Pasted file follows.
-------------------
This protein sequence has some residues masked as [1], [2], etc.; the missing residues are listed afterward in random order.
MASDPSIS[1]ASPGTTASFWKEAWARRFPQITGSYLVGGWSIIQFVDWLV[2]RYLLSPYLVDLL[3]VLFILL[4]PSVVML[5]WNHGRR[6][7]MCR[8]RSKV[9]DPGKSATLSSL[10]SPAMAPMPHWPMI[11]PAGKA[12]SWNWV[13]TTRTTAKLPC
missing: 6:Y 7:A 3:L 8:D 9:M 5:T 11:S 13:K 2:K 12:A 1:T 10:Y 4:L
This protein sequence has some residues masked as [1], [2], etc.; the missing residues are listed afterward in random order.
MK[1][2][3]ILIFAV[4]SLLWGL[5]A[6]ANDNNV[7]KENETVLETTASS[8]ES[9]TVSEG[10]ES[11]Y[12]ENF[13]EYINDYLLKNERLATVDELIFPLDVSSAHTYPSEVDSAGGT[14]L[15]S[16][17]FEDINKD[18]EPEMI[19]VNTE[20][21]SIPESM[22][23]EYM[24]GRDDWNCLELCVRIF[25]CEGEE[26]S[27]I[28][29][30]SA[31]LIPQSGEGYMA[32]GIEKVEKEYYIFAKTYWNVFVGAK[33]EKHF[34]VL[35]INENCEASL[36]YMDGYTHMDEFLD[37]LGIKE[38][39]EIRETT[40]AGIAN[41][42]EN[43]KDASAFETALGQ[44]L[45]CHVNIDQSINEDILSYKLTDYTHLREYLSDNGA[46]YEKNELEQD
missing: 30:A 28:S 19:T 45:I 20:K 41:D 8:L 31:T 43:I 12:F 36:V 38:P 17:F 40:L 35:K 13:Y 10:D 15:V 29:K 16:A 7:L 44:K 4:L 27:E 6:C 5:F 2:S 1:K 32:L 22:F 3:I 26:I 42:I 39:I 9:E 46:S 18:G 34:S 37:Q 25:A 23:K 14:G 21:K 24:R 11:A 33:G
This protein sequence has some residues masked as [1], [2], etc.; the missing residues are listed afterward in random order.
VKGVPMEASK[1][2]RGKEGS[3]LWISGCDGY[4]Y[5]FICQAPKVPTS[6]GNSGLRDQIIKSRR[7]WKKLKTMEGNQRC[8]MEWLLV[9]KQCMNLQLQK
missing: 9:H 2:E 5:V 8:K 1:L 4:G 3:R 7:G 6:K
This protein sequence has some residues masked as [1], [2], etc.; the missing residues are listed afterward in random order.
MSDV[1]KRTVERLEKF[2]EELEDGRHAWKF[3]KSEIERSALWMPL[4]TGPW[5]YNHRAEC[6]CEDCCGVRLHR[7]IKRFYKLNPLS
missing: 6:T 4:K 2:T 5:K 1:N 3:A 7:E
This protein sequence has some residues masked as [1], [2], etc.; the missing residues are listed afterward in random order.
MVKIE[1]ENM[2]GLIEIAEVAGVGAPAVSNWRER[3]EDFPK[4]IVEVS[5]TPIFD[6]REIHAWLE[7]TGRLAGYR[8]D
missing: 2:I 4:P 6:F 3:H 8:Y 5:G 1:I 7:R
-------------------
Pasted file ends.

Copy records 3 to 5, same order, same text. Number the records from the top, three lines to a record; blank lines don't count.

This protein sequence has some residues masked as [1], [2], etc.; the missing residues are listed afterward in random order.
VKGVPMEASK[1][2]RGKEGS[3]LWISGCDGY[4]Y[5]FICQAPKVPTS[6]GNSGLRDQIIKSRR[7]WKKLKTMEGNQRC[8]MEWLLV[9]KQCMNLQLQK
missing: 9:H 2:E 5:V 8:K 1:L 4:G 3:R 7:G 6:K
This protein sequence has some residues masked as [1], [2], etc.; the missing residues are listed afterward in random order.
MSDV[1]KRTVERLEKF[2]EELEDGRHAWKF[3]KSEIERSALWMPL[4]TGPW[5]YNHRAEC[6]CEDCCGVRLHR[7]IKRFYKLNPLS
missing: 6:T 4:K 2:T 5:K 1:N 3:A 7:E
This protein sequence has some residues masked as [1], [2], etc.; the missing residues are listed afterward in random order.
MVKIE[1]ENM[2]GLIEIAEVAGVGAPAVSNWRER[3]EDFPK[4]IVEVS[5]TPIFD[6]REIHAWLE[7]TGRLAGYR[8]D
missing: 2:I 4:P 6:F 3:H 8:Y 5:G 1:I 7:R